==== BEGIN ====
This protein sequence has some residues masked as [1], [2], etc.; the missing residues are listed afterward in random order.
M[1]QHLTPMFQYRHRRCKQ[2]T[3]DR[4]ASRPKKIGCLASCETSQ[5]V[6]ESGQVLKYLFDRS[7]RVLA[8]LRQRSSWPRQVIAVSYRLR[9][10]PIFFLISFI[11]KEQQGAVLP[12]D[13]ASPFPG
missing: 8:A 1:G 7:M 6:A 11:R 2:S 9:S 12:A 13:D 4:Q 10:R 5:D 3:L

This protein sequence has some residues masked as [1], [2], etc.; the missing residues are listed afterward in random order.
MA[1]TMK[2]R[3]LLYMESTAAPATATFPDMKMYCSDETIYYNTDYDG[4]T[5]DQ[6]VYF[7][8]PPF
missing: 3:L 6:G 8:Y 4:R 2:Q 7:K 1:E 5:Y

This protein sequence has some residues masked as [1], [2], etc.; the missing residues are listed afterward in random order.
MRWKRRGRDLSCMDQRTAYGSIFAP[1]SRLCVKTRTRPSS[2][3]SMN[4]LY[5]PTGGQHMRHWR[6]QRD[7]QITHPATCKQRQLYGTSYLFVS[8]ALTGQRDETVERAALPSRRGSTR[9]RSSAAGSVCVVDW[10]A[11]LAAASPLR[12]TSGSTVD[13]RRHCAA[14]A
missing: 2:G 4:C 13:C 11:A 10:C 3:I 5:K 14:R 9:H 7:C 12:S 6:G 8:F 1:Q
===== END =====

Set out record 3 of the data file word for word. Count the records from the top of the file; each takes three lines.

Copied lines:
This protein sequence has some residues masked as [1], [2], etc.; the missing residues are listed afterward in random order.
MRWKRRGRDLSCMDQRTAYGSIFAP[1]SRLCVKTRTRPSS[2][3]SMN[4]LY[5]PTGGQHMRHWR[6]QRD[7]QITHPATCKQRQLYGTSYLFVS[8]ALTGQRDETVERAALPSRRGSTR[9]RSSAAGSVCVVDW[10]A[11]LAAASPLR[12]TSGSTVD[13]RRHCAA[14]A
missing: 2:G 4:C 13:C 11:A 10:C 3:I 5:K 14:R 9:H 7:C 12:S 6:G 8:F 1:Q